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Boner Candidates for August 19, 2015

Boner Candidate #1: HORRIBLE PEOPLE IN A HORRIBLE WORLD

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Image by Felipe Fernandes

Like other little boys, Baraka Cosmas Lusambo loves to play soccer. When he hears music, his feet tap and his face breaks out into a wide smile. During summer pool time recently, he used his left hand to toss a ball through a basketball hoop while red arm floaties kept him above water. Baraka Cosmas Lusambo, 6, remembers the night when men with torches broke into his home in Tanzania and chopped off his right hand.Photo: AP The joy vanished, though, when he was reminded of the night when men armed with torches and knives burst into his family’s home in western Tanzania, knocked his mother unconscious and sliced off his other hand. “We were simply sleeping when someone just arrived,” Baraka said. “They came to me with machetes.” Baraka has albinism, a condition that leaves its victims with little or no pigment in their skin or eyes. In some traditional communities of Tanzania and other countries in Africa, albinos, as they’re often called, are thought to have magical properties, and their body parts can fetch thousands of dollars on the black market as ingredients in witch doctors’ potions said to give the user wealth and good luck.

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Boner Candidate #2: I WARNED YOU: BRING SOME DAMNED BEER.

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Image by Steve Baker

A 44-year-old woman allegedly beat and stabbed her husband with a ceramic squirrel on Christmas Eve – because she was furious that he returned home without beer. Her 41-year-old husband had gone out to buy some beer late that evening, but due to the shops being shut for Christmas, returned home empty-handed, a police report said. Enraged by the lack of alcohol Helen Ann Williams, from South Carolina, allegedly set upon her husband as he made a sandwich, hitting him over the head with the decorative object then stabbing him in the chest.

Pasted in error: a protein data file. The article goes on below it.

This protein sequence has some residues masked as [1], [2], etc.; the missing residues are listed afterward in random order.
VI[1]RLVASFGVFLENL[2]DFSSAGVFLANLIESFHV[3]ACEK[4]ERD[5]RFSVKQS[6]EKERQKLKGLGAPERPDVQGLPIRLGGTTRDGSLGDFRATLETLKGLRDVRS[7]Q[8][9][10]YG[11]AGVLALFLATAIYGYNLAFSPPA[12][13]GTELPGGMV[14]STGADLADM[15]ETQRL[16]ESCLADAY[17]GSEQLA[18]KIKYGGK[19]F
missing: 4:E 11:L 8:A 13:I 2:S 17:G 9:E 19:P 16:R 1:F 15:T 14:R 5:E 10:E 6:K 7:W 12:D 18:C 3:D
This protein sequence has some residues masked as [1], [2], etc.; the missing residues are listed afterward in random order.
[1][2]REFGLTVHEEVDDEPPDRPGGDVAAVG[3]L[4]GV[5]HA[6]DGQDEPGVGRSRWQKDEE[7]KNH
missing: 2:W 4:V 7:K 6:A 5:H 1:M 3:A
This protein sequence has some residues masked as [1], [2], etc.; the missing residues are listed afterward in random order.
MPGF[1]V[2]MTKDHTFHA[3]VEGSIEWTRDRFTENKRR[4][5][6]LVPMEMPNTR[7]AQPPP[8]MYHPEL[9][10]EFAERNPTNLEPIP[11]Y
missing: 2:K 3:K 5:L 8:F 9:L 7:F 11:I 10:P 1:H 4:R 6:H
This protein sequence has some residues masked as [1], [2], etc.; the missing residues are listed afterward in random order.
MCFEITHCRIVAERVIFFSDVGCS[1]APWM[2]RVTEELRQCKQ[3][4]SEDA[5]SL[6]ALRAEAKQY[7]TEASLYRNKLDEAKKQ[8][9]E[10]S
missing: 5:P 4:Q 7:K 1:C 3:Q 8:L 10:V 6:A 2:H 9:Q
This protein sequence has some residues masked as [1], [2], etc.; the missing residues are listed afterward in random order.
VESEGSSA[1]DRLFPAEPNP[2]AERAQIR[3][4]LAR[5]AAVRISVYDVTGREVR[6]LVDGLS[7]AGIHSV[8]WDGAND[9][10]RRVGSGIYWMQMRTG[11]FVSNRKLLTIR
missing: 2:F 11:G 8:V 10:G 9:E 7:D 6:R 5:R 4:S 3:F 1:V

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Boner Candidate #3: BORN HERE? GET OUT ANYWAY.

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Image by Christian Frausto Bernal

In the fall of 2010, Rep. Steve King (R-Iowa), one of the most hawkish anti-immigrant voices in Congress, launched a legislative campaign to end the scourge of “anchor babies,” as he called them. The target was the 14th Amendment, which grants everyone born in the United States of America the right of citizenship. The Iowa Republican saw something more nefarious: a scheme by those outside the country (Hispanics, specifically) to get a foothold in the country by coming here and having a child. And so he debuted a bill to end birthright citizenship, which he has continued to introduce in subsequent sessions. It was highly controversial then and remains so. The latest version, introduced in the 114th Congress, has just 27 co-sponsors. But the push does have support in the high ranks of the Republican Party. And if this week is any indication, it may be on the path toward becoming a part of the GOP’s immigration platform. On Sunday, business mogul Donald Trump came out in support of ending birthright citizenship — and on Monday, Wisconsin Gov. Scott Walker joined him.

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